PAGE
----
When we open up the scientific conversation about cannabinoids, we typically talk about CBD and THC and how they affect the brain differently. Cannabinoids are often spoken about in terms of how they affect different cannabinoid receptors, such as the CB1 and CB2.
When learning cannabinoid science, it’s not uncommon to hear things like “THC has a great affinity for the CB1 receptor” and that “CBD has no real affinity for CB receptors”. CB receptors are essentially the vehicles by which cannabinoids move through the body and affect changes in the human body.
Although CB1 and CB2 receptors are part of the same endocannabinoid system of the human body, they are distributed differently and their excitement causes different biological responses. While the CB1 receptor is primarily distributed in the brain, the CB2 receptor is primarily distributed in the gastrointestinal and immune system.
In this article, we’re having a look at the difference between CB1 and CB2 receptors, their locations, and what kind of responses they are a part of.
The CB1 receptor.
(Image from Zou and Kumar)
The CB1 receptor is the prominent type of cannabinoid receptor in the central nervous system — a.k.a. The brain. In fact, the brain was the place that the CB1 receptor was first discovered. Since its discovery, we’ve also come to learn that the CB1 receptor is the most widely expressed GPRC (a group of cell receptor proteins) receptor in the brain. Recent research has demonstrated that CB1 receptors also live on the surface of neuronal mitochondria.
Because the CB1 receptor likes to hang out in the brain, it comes as no surprise that many of its biological responses are of a nervous kind. The CB1 receptor is the one that lovingly receives THC and causes the cognitive effects we now call “high”.CB1 receptor activity has effects on learning, memory, cognition, motor control, appetite, anxiety and depression, sleep, reward and addiction and even more. Not every excitation of the CB1 receptor will affect all of these functions, but the CB1 receptor is involved, at least in part, to many aspects of these functions.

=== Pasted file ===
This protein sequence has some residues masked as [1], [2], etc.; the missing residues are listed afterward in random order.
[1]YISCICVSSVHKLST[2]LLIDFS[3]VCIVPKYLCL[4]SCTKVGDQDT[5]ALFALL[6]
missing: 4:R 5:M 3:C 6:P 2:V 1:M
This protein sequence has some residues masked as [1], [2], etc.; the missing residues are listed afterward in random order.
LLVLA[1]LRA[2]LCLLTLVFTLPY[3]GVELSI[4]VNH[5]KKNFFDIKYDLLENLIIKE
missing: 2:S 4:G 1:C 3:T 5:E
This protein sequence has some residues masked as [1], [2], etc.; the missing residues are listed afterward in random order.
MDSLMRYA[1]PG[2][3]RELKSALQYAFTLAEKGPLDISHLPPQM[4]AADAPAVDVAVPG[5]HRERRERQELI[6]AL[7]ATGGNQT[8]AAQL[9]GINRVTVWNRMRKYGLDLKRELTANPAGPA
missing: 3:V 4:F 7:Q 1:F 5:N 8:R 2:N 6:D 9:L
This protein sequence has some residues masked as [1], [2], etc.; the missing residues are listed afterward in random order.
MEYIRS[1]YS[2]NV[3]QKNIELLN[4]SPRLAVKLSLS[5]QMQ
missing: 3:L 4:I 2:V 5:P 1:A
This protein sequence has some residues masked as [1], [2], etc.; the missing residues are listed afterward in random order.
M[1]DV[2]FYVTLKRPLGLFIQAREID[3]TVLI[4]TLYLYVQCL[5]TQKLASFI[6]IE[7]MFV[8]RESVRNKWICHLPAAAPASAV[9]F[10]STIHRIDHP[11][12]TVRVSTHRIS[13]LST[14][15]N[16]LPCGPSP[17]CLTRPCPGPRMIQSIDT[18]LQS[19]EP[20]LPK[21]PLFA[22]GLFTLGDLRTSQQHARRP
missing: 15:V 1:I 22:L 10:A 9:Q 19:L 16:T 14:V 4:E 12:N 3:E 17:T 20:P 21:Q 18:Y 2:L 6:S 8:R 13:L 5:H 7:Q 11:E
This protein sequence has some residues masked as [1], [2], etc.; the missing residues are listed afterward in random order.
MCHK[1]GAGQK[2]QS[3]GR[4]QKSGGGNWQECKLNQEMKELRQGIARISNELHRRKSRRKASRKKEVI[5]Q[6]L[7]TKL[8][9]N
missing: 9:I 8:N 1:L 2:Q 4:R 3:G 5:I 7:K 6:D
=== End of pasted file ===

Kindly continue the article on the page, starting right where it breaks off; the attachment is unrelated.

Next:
The CB1 receptor is also modestly distributed around the rest of the body. It can be found in the liver, the reproductive system, skeletal muscle, and the gastrointestinal tract. The CB1 receptor is also found as a part of the enteric nervous system — the nervous system that lives in your gut! In the gastrointestinal tract, the CB1 receptor affects GI motility and energy metabolism.
The CB2 receptor.
The CB2 receptor doesn’t like to be stationary like the CB1 receptor. Instead, the CB2 receptor likes to hang out on the surface of white blood cells which travel around the body and through lymph nodes. Therefore, CB2’s primary role is in the immune system. It’s generally understood that the CB2 receptor in the immune system regulates cytokine release.
CB2 is also widely distributed through the gastrointestinal tract, where it’s thought to regulate gastrointestinal inflammation. This makes the CB2 receptor a huge target for gastrointestinal diseases such as Crohn’s disease and other inflammatory bowel diseases.
The CB2 receptor has a big role to play in inflammation all around the body, and clinical application of cannabis seeks to capitalise on this role of the CB2 receptor. Arousal of the CB2 receptor doesn’t cause a cognitive effect the way CB1 does, and that also makes it a great therapeutic target for many kinds of disorders.
Agonism and antagonism.
Cannabinoid receptors can be affected in a lot of ways. Many compounds from within (endogenous cannabinoids) and without the body (phytocannabinoids from cannabis) can stimulate, switch off, or cause the reverse effect on a cannabinoid receptor. These actions are called agonism, antagonism, and reverse agonism.
THC is a full agonist at the CB1 receptor. It means that when THC binds to the CB1 receptor, it activates it, causing a cascade of events. CBD, on the other hand, may be a non-competitive antagonist at both the CB1 and CB2 receptors. It means that when CBD binds to the receptor, it inhibits the response typically caused by the CB receptor.
Finally, certain chemicals can be inverse agonists. These are compounds that, when bound to the receptor, cause the inverse effect that the receptor would typically cause.
Cannabinoid receptors are integral parts of the endocannabinoid system, and are key to the signalling process of the ECS. The more we learn about them, the more it makes sense why cannabis is a potent medicine for so many. The puzzle into understanding cannabis, the human endocannabinoid system, and how it’s all integrated is finally coming together through the understanding of different cannabinoid receptors.